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Charismatic attorney David French fights for religious rights as president of secular civil liberties organization
When the new school year started, ReJOYce in Jesus Campus Fellowship hoped to again attract up to two dozen students to its weekly Bible study meetings.

Affiliated with a charismatic church in Los Angeles, the group spent most of the 2004-05 academic year fighting for official recognition after running afoul of the Milwaukee School of Engineering's (MSE) anti-discrimination policies.

The school yielded in April after intervention by the Foundation for Individual Rights in Education (FIRE), a Philadelphia-based organization that publicizes campus First Amendment violations.

"We're happy we don't have to have this problem again," said ReJOYce chapter adviser Daphne Wilson. "We just want to continue to do the Lord's work, have our meetings open to everyone and be there to help them and spread the gospel."

The conflict in Milwaukee is only one of numerous battles FIRE pursued in the last year. Among others:

  • Persuading Indian River (Fla.) Community College to allow a student screening of The Passion of the Christ
  • Securing recognition for Princeton University's Faith and Action student group
  • Coordinating a campaign to defend a Catholic philosophy professor stripped of teaching assignments by Lakeland (Ohio) Community College. The professor has since sued the school.

    FIRE fields more than 500 complaints annually, and leading the charge is a charismatic attorney who became the foundation's president in June 2004. "It was a providential opportunity," FIRE President David French said. "It's been a real blessing being here."

    Although French said evangelicals are frequent targets of intolerant administrations, only a third of FIRE's cases involve religious liberty. He said anyone who doesn't toe a politically correct liberal line faces opposition. "They will censor anyone who is not an adherent to their ideology," French said.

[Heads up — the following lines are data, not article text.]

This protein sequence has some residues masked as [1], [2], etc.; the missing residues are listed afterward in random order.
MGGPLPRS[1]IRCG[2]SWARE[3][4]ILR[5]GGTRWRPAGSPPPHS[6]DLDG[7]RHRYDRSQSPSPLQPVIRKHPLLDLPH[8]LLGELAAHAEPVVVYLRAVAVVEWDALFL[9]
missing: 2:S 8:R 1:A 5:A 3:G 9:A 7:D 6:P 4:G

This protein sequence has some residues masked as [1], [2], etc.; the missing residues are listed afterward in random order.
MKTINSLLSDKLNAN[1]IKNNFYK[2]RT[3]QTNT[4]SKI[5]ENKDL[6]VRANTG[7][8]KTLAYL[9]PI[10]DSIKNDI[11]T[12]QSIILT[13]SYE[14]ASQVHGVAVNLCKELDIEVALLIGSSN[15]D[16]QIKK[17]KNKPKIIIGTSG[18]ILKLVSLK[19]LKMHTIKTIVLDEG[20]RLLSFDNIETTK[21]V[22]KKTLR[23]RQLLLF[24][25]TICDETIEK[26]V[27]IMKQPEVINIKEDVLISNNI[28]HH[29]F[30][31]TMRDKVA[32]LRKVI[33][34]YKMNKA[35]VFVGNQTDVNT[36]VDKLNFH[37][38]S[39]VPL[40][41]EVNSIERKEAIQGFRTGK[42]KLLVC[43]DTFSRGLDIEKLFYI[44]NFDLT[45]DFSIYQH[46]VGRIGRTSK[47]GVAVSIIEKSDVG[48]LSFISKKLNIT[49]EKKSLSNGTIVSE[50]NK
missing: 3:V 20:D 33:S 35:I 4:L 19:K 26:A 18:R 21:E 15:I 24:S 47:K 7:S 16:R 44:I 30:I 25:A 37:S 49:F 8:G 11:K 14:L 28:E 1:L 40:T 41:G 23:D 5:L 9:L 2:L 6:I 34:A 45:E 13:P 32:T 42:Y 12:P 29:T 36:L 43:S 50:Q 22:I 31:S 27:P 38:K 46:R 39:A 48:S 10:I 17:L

FIRE was founded five years ago by history professor Alan Kors and Boston civil liberties attorney Harvey Silverglate. A professor at the University of Pennsylvania, Kors said FIRE picks up where the American Civil Liberties Union (ACLU) leaves off, and he faults the ACLU for failing to address free-speech infractions on campus.

    Ironically, Kors and Silverglate come from opposite ends of the political spectrum. And though Kors was raised Jewish, he admires French's integrity and humility. "If anybody embodies the scriptural injunction to let your 'aye be aye and your nay nay,' it's David," Kors said. "He's a person of his word."

    However, not everyone agrees with French's assessments. Roger Bowen, general secretary of the American Association of University Professors (AAUP), called French's claim of intolerant administrators a generalization lacking evidence.

    In addition, Bowen said anti-discrimination policies help campuses remain open to people of all faiths, ideologies, nationalities and sexual preferences.

    "Christians sometimes take exception to people of different faiths or different orientations, and this causes a rub for a campus that professes openness towards all," Bowen told Charisma. "Free speech need not be trumped by anti-discrimination."

    However, Bowen admits there are censorship problems; he said that is why groups such as FIRE, the ACLU and AAUP exist. And the fact that a group as diverse as FIRE is able to press for freedom shows how principles can rise above politics and doctrine, said Kors, who is a frequent speaker to evangelical groups.

    Kors wishes other Christians would stand up for their rights in secular arenas. "When I speak to students of faith … I tell them there may be an ultimate sense where the meek will inherit the earth, but that is not an invitation to not bear witness to one's beliefs," he said.

    French, 36, said his joining a secular organization reflects what he sees happening lately: Christians forming broad alliances to address social problems. "We can't try to make sure everyone arguing with us also believes in the Apostles Creed," French said. "We can't have a litmus test on all these issues."
    Ken Walker

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